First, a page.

This is for you, S.  You know who you are.

This is for the agony you suffered; for the crippling burden on your children.

This is for the doubt, the terror, the despair.  For the hours you worried.  For the days you lost.

Decades ago, before I knew anything, before I understood what life had brought for me and to me, I left a chaotic home much like the chaotic home of your married life, my dear S. I went into the city and cast my lot with a man who twisted the days until they trapped me.  Though I finally saw through his treachery, I carried its madness with me as I fled.

But I was not what he did to me;  those things happened to me.

He victimized me but I am not a victim.

Before that, in the early days when I still lived in the tumult of my childhood home, I cast around for someone to trust. I found a teacher who saw my exposed underbelly and tore through it with a sharp blade.  It would take over twenty years for me to take a stand against his betrayal, but I did it.

I suffered but I was not that suffering.  What he did was what he did.  It did not define me.

So hear this, my friend.  Though you endured much, and not one shred of remorse came your way, those things do not constitute the essence of your being.  You are not what happened to you; you are the person who experienced those events.

You are a mother; you are a woman; you are a person.  Your complexity stands untarnished.  You rise above those brutal days.

There may be a reckoning for the one who abused you and your children.  You need not wait for that reckoning.  Journey on.

It’s the twenty-seventh day of the thirty-fourth month of My Year Without Complaining.  Life continues.






I awakened at four this morning thinking about shoes.

I found a pair of chunky black leather Zeetas on e-bay this weekend.  I bought them for ten bucks, about 1/15 of what they might cost retail.  I danced around the dining room, happy with the purchase.  Simply put, I walk better in Zeetas and they’re hard to find.  These new-without-box tie shoes will make my winter easier.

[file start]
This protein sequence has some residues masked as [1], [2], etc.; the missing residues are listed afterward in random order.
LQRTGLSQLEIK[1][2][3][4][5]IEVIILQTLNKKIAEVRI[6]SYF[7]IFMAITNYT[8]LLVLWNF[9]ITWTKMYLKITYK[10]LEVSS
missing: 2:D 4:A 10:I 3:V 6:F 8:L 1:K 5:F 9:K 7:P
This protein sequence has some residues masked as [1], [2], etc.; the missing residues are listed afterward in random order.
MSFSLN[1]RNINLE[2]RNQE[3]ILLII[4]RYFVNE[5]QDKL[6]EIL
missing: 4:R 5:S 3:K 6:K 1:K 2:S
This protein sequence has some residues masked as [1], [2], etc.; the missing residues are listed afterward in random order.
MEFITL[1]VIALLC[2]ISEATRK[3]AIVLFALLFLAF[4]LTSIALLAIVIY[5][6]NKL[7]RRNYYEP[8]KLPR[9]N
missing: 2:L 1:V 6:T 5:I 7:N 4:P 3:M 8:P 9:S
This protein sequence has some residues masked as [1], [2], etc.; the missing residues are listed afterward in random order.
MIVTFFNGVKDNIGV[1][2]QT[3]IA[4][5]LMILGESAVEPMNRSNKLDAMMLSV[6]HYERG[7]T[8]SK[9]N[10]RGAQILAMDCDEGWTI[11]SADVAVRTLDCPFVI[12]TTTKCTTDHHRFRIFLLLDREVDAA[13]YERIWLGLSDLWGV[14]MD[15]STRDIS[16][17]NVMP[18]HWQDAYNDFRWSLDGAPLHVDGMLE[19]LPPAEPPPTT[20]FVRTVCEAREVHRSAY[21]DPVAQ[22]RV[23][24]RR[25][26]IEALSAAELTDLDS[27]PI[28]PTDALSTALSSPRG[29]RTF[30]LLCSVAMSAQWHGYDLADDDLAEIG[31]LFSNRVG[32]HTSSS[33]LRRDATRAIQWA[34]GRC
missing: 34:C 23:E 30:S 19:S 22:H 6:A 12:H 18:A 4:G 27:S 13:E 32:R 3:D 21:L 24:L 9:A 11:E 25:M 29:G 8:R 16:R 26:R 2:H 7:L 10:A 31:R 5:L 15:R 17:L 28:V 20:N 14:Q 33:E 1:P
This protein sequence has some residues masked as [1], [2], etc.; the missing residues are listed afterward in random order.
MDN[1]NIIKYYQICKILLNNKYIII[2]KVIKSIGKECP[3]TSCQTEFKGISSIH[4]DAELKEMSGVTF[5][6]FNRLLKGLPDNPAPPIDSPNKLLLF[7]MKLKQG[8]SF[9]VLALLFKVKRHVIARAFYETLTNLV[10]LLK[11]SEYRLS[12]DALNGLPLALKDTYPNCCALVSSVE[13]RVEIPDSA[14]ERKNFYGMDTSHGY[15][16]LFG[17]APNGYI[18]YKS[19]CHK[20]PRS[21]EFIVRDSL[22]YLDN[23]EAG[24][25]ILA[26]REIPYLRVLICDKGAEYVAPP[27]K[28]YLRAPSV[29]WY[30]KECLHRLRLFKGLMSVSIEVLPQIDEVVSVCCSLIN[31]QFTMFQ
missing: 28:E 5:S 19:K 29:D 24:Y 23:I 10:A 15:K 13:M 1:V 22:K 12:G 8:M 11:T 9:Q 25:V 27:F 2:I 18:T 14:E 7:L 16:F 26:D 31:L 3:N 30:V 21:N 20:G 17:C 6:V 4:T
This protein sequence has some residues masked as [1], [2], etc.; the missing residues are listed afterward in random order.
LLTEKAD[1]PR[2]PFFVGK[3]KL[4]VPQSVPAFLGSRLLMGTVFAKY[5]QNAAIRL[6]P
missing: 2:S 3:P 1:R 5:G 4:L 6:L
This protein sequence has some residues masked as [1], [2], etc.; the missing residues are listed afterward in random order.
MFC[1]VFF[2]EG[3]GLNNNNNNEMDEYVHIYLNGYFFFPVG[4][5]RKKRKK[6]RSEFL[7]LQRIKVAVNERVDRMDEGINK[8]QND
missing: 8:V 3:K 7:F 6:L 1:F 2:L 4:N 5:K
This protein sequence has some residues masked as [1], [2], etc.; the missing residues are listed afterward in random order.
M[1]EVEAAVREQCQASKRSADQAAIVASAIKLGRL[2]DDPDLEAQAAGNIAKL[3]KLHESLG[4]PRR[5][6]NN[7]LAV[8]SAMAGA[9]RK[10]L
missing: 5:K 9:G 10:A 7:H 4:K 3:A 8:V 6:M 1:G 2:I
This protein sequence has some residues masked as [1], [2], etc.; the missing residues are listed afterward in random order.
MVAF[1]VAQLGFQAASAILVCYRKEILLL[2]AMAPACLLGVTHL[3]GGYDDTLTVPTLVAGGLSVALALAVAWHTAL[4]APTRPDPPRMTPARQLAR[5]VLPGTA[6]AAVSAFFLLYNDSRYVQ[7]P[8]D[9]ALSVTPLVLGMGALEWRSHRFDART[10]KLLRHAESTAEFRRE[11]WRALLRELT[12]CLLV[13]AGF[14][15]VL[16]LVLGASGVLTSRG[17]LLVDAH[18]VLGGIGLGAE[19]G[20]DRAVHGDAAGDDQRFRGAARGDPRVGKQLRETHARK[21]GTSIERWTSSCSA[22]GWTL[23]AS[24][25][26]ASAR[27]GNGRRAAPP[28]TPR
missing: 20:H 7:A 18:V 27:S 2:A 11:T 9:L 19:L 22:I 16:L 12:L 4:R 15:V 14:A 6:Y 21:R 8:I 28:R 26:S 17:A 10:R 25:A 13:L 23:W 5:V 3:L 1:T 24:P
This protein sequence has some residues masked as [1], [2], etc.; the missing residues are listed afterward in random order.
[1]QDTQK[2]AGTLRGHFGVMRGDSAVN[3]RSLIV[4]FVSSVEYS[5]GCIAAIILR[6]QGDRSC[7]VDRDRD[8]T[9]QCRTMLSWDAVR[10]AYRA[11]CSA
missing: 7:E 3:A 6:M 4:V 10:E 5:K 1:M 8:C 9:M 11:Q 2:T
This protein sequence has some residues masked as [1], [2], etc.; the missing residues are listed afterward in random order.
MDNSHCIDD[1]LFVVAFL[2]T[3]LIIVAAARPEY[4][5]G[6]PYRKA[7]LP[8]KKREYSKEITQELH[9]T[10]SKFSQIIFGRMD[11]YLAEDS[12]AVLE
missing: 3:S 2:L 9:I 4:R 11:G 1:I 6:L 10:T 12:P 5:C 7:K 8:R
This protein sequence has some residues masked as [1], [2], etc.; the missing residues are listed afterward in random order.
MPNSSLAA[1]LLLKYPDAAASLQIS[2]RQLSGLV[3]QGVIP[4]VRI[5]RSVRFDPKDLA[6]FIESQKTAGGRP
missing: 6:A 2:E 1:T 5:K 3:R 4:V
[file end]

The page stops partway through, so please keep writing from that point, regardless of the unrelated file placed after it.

But this morning I thought about another pair of shoes, an eight-dollar-and-fifty-cent pair of Converse that my mother forced me to wear when I was thirteen.  The shoes signified her frustration with my “walking problem”.  They substituted for the expensive prescription lace-ups that a doctor wanted her to buy for me. She had no money for such luxuries.

I hated those shoes, and even more did I despise the cordovan brogues which my grandmother bought that weekend at the store next to my grandparents’ hearing aid business.  That gave me two pair: The converse tennis shoes for every-day, and the brogues for school and church.

When I got back from my grandparents’ house, I walked the three blocks to Northland Shopping Center and paid six dollars to have my hair hacked short.  My father stood over me, furious, quivering, demanding an explanation.  I lifted one heavy shoe and said, “If I’m going to have ugly feet, I might as well have an ugly head, too.”  My mother pulled my father away, murmuring, as I fled into my room and buried my face in my pillow.